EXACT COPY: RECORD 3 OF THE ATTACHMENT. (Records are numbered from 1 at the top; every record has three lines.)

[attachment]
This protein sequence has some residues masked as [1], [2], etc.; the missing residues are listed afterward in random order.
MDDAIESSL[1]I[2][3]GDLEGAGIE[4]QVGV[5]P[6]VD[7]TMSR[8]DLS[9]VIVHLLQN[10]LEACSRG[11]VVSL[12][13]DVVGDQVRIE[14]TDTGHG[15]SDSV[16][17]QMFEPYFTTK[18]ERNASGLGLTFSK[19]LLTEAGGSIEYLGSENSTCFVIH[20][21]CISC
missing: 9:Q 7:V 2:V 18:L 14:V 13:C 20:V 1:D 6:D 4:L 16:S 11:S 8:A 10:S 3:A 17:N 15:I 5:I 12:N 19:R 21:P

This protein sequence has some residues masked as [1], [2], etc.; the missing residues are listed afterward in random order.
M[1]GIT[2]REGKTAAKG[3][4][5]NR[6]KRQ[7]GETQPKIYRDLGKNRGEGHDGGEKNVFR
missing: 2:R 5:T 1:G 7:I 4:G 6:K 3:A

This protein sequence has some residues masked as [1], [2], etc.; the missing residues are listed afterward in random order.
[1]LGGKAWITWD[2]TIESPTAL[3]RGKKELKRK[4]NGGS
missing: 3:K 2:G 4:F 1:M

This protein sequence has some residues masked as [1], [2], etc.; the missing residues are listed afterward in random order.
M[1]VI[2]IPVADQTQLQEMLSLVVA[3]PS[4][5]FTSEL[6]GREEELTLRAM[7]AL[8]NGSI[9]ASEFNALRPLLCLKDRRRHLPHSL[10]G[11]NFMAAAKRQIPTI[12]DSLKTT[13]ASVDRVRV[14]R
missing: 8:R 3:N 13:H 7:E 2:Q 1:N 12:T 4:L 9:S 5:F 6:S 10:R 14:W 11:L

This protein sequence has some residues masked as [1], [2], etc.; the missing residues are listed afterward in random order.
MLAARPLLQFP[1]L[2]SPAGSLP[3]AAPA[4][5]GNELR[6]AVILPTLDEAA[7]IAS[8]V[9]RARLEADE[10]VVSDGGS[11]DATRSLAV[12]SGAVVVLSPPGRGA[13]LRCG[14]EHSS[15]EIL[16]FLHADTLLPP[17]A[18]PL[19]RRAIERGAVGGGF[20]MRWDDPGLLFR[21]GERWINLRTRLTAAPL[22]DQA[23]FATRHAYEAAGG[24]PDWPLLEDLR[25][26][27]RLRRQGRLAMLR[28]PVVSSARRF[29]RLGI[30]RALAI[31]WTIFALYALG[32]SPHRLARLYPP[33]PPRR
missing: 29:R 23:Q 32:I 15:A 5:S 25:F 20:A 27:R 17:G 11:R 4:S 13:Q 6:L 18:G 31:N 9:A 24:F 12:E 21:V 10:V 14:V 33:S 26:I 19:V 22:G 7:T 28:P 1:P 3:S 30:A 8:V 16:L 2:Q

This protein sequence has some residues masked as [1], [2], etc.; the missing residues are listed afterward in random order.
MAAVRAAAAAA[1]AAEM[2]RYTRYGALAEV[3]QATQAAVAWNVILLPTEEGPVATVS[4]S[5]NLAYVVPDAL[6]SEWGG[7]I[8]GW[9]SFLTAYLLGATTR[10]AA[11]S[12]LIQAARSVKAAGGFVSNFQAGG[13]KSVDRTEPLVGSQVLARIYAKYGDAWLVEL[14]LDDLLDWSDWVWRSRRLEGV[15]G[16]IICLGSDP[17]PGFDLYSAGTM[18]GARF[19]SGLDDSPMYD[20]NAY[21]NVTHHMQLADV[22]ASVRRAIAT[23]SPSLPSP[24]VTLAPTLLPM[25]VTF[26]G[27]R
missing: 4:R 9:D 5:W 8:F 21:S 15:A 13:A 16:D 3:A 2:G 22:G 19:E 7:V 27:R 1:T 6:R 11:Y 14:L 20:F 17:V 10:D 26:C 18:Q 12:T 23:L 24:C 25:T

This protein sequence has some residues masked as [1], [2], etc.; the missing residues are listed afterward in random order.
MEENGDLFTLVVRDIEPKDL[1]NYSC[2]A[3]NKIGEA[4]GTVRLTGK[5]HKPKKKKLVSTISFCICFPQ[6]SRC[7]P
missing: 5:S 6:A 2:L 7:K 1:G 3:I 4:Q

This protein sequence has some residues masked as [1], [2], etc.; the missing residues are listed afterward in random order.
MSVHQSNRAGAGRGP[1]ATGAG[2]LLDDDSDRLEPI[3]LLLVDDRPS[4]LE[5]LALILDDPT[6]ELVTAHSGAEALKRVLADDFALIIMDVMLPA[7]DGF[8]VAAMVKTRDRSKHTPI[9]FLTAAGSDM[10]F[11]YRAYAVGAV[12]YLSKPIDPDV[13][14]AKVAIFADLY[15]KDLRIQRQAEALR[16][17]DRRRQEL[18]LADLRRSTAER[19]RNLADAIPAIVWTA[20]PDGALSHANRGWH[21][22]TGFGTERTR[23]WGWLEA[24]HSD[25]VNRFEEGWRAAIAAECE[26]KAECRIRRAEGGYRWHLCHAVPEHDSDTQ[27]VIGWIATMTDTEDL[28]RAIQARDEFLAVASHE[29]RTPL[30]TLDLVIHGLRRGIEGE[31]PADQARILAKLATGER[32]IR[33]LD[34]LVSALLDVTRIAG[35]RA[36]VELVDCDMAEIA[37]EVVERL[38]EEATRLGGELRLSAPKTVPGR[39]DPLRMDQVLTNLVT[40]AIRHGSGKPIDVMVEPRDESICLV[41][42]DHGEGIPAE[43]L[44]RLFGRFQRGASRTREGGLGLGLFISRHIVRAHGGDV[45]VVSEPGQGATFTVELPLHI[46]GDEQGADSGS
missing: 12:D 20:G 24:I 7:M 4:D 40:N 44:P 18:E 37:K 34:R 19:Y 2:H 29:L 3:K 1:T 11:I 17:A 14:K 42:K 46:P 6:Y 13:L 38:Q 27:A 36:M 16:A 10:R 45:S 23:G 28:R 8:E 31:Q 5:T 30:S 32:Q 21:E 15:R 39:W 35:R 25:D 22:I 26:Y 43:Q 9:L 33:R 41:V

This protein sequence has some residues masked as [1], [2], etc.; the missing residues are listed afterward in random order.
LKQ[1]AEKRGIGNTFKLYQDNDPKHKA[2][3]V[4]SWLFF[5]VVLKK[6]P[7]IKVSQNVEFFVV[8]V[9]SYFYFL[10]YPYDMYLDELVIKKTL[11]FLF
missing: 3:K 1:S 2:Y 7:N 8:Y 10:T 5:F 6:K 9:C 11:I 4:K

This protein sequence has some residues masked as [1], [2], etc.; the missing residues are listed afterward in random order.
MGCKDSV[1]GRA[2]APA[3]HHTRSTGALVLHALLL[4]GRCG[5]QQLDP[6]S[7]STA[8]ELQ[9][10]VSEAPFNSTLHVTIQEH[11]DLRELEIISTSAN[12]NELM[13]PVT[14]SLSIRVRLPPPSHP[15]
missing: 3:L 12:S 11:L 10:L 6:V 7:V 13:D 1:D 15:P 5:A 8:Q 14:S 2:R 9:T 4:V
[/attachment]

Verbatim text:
This protein sequence has some residues masked as [1], [2], etc.; the missing residues are listed afterward in random order.
[1]LGGKAWITWD[2]TIESPTAL[3]RGKKELKRK[4]NGGS
missing: 3:K 2:G 4:F 1:M